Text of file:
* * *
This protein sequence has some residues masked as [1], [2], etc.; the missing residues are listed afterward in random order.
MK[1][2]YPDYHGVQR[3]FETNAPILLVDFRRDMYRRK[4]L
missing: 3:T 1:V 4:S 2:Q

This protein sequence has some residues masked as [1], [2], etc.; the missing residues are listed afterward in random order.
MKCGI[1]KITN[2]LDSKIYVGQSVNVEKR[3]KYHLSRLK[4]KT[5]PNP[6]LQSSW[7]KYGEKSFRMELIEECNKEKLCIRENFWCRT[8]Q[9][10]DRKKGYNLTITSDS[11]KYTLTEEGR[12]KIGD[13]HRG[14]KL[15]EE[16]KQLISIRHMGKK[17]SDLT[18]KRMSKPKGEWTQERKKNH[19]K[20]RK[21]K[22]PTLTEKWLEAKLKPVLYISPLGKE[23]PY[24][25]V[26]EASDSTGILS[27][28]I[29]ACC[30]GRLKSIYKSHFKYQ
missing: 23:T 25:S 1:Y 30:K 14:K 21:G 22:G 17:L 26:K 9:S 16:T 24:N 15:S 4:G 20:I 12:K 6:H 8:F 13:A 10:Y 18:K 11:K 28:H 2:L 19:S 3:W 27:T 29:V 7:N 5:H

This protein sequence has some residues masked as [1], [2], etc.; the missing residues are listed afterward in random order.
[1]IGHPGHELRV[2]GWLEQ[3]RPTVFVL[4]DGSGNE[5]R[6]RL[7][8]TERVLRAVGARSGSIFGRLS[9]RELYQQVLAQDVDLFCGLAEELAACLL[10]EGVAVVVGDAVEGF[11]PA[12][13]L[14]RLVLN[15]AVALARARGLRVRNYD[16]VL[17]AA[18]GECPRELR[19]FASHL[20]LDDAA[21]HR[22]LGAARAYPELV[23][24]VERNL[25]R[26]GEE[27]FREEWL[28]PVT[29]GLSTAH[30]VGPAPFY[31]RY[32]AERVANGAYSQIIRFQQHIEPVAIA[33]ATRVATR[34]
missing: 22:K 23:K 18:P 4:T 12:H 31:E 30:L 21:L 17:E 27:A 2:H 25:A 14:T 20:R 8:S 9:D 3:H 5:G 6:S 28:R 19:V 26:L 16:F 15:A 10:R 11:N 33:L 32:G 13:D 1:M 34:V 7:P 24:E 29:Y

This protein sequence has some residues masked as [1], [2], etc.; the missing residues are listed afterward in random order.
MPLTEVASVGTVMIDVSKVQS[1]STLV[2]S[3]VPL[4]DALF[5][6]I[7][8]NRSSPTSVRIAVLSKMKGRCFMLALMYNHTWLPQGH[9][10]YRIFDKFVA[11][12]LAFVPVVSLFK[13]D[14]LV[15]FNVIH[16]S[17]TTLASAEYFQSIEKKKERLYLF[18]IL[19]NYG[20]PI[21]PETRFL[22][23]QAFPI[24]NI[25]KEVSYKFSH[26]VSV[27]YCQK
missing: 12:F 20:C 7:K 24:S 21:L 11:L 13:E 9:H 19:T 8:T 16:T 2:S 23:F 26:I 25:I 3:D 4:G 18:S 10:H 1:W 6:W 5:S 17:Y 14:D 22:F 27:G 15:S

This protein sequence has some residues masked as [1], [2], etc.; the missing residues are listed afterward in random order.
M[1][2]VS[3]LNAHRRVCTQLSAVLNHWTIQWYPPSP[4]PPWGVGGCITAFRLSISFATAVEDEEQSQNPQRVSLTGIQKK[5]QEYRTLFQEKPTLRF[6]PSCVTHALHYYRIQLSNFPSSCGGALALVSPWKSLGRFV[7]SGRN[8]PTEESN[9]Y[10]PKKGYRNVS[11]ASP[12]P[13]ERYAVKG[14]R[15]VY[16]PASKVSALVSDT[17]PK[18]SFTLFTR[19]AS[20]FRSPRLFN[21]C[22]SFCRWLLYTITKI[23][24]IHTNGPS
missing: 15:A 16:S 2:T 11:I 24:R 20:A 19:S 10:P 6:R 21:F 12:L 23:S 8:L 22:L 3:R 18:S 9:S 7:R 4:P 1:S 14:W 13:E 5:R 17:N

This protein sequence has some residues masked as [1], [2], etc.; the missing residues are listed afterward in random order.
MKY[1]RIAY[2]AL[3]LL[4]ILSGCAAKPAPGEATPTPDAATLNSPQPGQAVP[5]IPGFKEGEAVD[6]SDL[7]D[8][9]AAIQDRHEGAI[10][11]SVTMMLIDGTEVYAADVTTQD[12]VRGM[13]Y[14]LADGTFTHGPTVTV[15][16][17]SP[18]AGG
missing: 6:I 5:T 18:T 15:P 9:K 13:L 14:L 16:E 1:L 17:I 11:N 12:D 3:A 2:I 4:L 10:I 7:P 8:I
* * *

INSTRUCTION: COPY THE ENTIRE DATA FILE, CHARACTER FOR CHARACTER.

This protein sequence has some residues masked as [1], [2], etc.; the missing residues are listed afterward in random order.
MK[1][2]YPDYHGVQR[3]FETNAPILLVDFRRDMYRRK[4]L
missing: 3:T 1:V 4:S 2:Q

This protein sequence has some residues masked as [1], [2], etc.; the missing residues are listed afterward in random order.
MKCGI[1]KITN[2]LDSKIYVGQSVNVEKR[3]KYHLSRLK[4]KT[5]PNP[6]LQSSW[7]KYGEKSFRMELIEECNKEKLCIRENFWCRT[8]Q[9][10]DRKKGYNLTITSDS[11]KYTLTEEGR[12]KIGD[13]HRG[14]KL[15]EE[16]KQLISIRHMGKK[17]SDLT[18]KRMSKPKGEWTQERKKNH[19]K[20]RK[21]K[22]PTLTEKWLEAKLKPVLYISPLGKE[23]PY[24][25]V[26]EASDSTGILS[27][28]I[29]ACC[30]GRLKSIYKSHFKYQ
missing: 23:T 25:S 1:Y 30:K 14:K 21:G 22:G 17:L 26:K 9:S 16:T 24:N 15:S 4:G 20:I 12:K 6:H 8:F 13:A 10:Y 18:K 11:K 28:H 2:L 19:S 3:W 27:T 29:V 7:N 5:H

This protein sequence has some residues masked as [1], [2], etc.; the missing residues are listed afterward in random order.
[1]IGHPGHELRV[2]GWLEQ[3]RPTVFVL[4]DGSGNE[5]R[6]RL[7][8]TERVLRAVGARSGSIFGRLS[9]RELYQQVLAQDVDLFCGLAEELAACLL[10]EGVAVVVGDAVEGF[11]PA[12][13]L[14]RLVLN[15]AVALARARGLRVRNYD[16]VL[17]AA[18]GECPRELR[19]FASHL[20]LDDAA[21]HR[22]LGAARAYPELV[23][24]VERNL[25]R[26]GEE[27]FREEWL[28]PVT[29]GLSTAH[30]VGPAPFY[31]RY[32]AERVANGAYSQIIRFQQHIEPVAIA[33]ATRVATR[34]
missing: 22:K 23:K 18:P 4:T 12:H 31:E 30:L 21:L 17:E 27:A 2:H 25:A 14:T 20:R 8:S 9:D 3:H 5:G 6:S 28:R 19:V 26:L 16:F 15:A 10:R 11:N 33:L 32:G 13:D 1:M 34:V 7:P 24:E 29:Y

This protein sequence has some residues masked as [1], [2], etc.; the missing residues are listed afterward in random order.
MPLTEVASVGTVMIDVSKVQS[1]STLV[2]S[3]VPL[4]DALF[5][6]I[7][8]NRSSPTSVRIAVLSKMKGRCFMLALMYNHTWLPQGH[9][10]YRIFDKFVA[11][12]LAFVPVVSLFK[13]D[14]LV[15]FNVIH[16]S[17]TTLASAEYFQSIEKKKERLYLF[18]IL[19]NYG[20]PI[21]PETRFL[22][23]QAFPI[24]NI[25]KEVSYKFSH[26]VSV[27]YCQK
missing: 12:F 20:C 7:K 24:S 21:L 11:L 13:E 9:H 19:T 8:T 16:T 2:S 23:F 26:I 25:I 3:D 4:G 18:S 10:H 1:W 6:W 5:S 17:Y 14:D 22:F 27:G 15:S

This protein sequence has some residues masked as [1], [2], etc.; the missing residues are listed afterward in random order.
M[1][2]VS[3]LNAHRRVCTQLSAVLNHWTIQWYPPSP[4]PPWGVGGCITAFRLSISFATAVEDEEQSQNPQRVSLTGIQKK[5]QEYRTLFQEKPTLRF[6]PSCVTHALHYYRIQLSNFPSSCGGALALVSPWKSLGRFV[7]SGRN[8]PTEESN[9]Y[10]PKKGYRNVS[11]ASP[12]P[13]ERYAVKG[14]R[15]VY[16]PASKVSALVSDT[17]PK[18]SFTLFTR[19]AS[20]FRSPRLFN[21]C[22]SFCRWLLYTITKI[23][24]IHTNGPS
missing: 15:A 16:S 2:T 11:I 24:R 20:A 19:S 10:P 6:R 21:F 12:L 23:S 8:L 22:L 3:R 18:S 9:S 7:R 4:P 1:S 14:W 13:E 5:R 17:N

This protein sequence has some residues masked as [1], [2], etc.; the missing residues are listed afterward in random order.
MKY[1]RIAY[2]AL[3]LL[4]ILSGCAAKPAPGEATPTPDAATLNSPQPGQAVP[5]IPGFKEGEAVD[6]SDL[7]D[8][9]AAIQDRHEGAI[10][11]SVTMMLIDGTEVYAADVTTQD[12]VRGM[13]Y[14]LADGTFTHGPTVTV[15][16][17]SP[18]AGG
missing: 6:I 5:T 18:T 15:P 9:K 13:L 14:L 16:E 1:L 17:I 11:N 12:D 3:A 2:I 4:L 10:I 7:P 8:I